GetReligion readers are well aware that quality news reporting in the print media, and investigative reporting, are continually sliding in America due to shrinking news holes, budgets and staffing. Nostalgia aside, this has obvious negative consequences for a republic.
On Sunday, Hollywood did its bit to boost the news biz by giving the best picture Oscar to the must-see “Spotlight,” correctly regarded as the best movie depiction ever of real newspaper work. The film, of course, depicts The Boston Globe effort that exposed the extent of Catholic priests’ sexual molestation in the area archdiocese thanks to shoe-leather fieldwork and documents gained by a strategic lawsuit and a state judge’s edict.
Let’s admit that the entertainment business will not weep over travail that afflicts Catholicism. However that should not obscure the fact that the entire church and its parishoners owe a deep debt to the Globe team for unearthing accurate information.
Along with the hurrahs, religion reporters and other news people should reflect on lessons to be learned from this episode. Put bluntly, where were the mainstream news media prior to the Globe’s 2002 publication? There’s a good article waiting to be written in coming days about who gave how much coverage and when.
Some analysts imply that nobody did much of anything prior to the Globe extravaganza. Not so. The Associated Press faithfully supplied the nationwide press corps with coverage, outrage by outrage. There were good articles in the Los Angeles Times, Newsweek, Time and elsewhere.
Yet truth is, while local dailies did their duty the national “mainstream” print media (that pretty much set the agenda for TV and radio news) failed to provide sufficient, sweeping examinations with dramatic display about the over-all Catholic abuse syndrome, as opposed to this or that individual case. Let me make this personal: The Religion Guy shares in the guilt as Time’s longtime religion writer.
Another lesson here is that the “mainstream” journalists need to pay close attention to religious periodicals that are independent of institutional control or dedicated to reportage rather than public relations. Big news and major trends can show up in "religious" periodicals.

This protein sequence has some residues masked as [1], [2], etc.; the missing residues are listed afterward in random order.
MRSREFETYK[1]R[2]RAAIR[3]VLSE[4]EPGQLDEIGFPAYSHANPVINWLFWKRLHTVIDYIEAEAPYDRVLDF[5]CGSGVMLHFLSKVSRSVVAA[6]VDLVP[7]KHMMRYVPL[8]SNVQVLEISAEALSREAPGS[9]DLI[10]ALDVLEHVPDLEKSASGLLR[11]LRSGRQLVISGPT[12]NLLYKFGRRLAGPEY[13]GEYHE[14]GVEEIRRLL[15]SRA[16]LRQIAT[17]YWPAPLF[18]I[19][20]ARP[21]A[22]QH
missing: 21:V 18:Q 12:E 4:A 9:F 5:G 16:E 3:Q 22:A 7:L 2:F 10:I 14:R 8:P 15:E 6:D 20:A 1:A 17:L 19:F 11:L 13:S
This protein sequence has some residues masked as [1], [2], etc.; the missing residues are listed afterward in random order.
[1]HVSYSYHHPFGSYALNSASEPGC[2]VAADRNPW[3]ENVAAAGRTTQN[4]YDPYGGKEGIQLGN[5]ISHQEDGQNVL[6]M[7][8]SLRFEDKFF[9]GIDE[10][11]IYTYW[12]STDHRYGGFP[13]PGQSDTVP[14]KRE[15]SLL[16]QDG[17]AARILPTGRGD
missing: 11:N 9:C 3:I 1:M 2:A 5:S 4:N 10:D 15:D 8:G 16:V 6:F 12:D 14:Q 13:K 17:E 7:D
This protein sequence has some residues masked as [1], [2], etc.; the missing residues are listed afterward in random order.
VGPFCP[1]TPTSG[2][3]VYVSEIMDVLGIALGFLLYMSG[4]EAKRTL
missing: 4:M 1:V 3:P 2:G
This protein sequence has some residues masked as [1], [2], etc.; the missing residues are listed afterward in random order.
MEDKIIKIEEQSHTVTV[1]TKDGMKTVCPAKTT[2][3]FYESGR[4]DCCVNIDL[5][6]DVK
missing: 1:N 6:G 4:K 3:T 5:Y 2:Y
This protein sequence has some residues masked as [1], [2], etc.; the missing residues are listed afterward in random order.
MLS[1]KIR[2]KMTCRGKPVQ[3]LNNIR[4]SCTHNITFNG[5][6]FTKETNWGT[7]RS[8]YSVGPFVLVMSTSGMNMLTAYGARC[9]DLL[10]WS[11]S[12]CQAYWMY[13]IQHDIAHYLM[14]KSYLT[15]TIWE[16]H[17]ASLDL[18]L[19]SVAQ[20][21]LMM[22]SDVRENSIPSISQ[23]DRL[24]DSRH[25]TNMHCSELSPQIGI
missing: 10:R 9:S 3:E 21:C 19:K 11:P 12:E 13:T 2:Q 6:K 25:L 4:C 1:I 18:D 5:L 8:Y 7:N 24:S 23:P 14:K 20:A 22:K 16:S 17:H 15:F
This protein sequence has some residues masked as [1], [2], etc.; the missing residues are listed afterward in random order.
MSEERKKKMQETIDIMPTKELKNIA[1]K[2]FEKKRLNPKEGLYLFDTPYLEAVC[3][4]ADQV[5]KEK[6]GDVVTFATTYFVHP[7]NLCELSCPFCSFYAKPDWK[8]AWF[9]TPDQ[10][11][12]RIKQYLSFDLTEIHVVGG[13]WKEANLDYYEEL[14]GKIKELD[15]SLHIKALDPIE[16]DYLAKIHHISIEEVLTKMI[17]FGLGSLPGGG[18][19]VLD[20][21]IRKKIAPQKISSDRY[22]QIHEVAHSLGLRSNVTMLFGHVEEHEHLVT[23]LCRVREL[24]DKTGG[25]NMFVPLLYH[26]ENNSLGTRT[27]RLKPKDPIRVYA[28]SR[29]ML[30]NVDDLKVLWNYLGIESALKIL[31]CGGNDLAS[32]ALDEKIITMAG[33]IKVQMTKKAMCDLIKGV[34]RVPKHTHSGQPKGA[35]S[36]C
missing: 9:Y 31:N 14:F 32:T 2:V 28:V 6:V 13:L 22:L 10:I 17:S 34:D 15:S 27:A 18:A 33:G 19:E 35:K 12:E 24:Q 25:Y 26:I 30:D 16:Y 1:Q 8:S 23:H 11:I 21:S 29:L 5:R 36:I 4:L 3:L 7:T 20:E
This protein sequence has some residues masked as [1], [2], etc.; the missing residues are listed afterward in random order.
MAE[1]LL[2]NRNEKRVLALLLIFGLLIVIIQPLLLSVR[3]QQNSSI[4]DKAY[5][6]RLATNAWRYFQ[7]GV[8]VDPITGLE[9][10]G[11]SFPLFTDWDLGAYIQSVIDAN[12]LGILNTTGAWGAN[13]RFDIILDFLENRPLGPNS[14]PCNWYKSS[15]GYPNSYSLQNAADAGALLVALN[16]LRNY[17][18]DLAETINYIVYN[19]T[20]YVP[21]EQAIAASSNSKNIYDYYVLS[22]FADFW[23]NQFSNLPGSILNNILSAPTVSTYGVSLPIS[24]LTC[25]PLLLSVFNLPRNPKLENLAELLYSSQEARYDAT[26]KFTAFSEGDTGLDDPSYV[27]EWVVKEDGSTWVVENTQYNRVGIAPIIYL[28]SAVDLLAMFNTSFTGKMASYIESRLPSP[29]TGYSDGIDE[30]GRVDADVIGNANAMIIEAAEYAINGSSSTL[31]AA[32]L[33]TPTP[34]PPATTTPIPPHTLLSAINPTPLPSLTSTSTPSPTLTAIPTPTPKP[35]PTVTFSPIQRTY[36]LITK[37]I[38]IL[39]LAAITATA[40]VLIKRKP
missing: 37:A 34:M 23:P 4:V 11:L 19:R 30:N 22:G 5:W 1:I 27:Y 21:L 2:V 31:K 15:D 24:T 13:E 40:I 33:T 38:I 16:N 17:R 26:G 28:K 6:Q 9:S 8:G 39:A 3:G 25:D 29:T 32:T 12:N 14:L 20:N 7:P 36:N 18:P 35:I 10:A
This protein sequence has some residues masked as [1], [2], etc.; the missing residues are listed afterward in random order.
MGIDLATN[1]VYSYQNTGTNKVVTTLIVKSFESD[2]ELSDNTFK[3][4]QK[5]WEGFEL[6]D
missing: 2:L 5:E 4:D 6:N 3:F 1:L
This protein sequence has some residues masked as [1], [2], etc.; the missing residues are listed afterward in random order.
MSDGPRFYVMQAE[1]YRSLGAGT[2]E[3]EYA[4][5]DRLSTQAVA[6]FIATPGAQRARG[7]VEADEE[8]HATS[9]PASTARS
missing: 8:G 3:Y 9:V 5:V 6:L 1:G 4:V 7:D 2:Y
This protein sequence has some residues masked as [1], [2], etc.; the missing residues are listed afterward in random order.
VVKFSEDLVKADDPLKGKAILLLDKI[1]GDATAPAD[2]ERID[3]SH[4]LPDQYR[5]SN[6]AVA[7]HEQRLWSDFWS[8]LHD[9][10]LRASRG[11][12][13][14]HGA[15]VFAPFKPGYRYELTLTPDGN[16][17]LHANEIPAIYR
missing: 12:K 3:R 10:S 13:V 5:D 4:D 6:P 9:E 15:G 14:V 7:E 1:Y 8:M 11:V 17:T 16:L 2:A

BULLETIN: The National Catholic Reporter of Kansas City, Mo., anticipated the Globe’s scoop by 17 full years, on June 7, 1985, as reporter Jason Berry reminds us.
Scrappy NCR publisher Thomas Fox funded freelancer Berry’s coverage of a Louisiana scandal along with a courageous alternative weekly, the Times of Arcadiana. Significantly, Berry’s story pitches had earlier been rejected by The Nation, The New York Times Magazine, Rolling Stone and Vanity Fair. NCR Editor Arthur Jones ran Berry’s piece with his own highly significant survey of depredations nationwide.
One aspect was that newswriters found the whole business repellent and hated to delve into the muck. The Religion Guy knows of three top-notch secular press religion experts who quit the beat partly because this disheartening story never ended. Weariness aside, another factor was that NCR was avowedly liberal, continually taking church authorities, traditions and teachings to task. Presumably mainstream reporters were wary of looking like partisan bishop-bashers.
Liberal Catholic or not, Berry’s reflections carry weight.
Pondering the hierarchy’s sluggish or inexcusable handling of the abuse crisis last year, he said this resulted from “institutional lying. The celibate culture accustomed to forgiving clerics’ sexual secrets with adults extended the tolerance to abuse of children.” Berry thinks the church’s “monarchical form of government” clashed with two pillars of democracy, non-partisan courts and a free press. “Without a strong press, church officials will always be tempted to hide behind secrecy.”
As seasoned religion writers well know, Berry’s admonitions apply to all religious institutions, not just official Catholicism.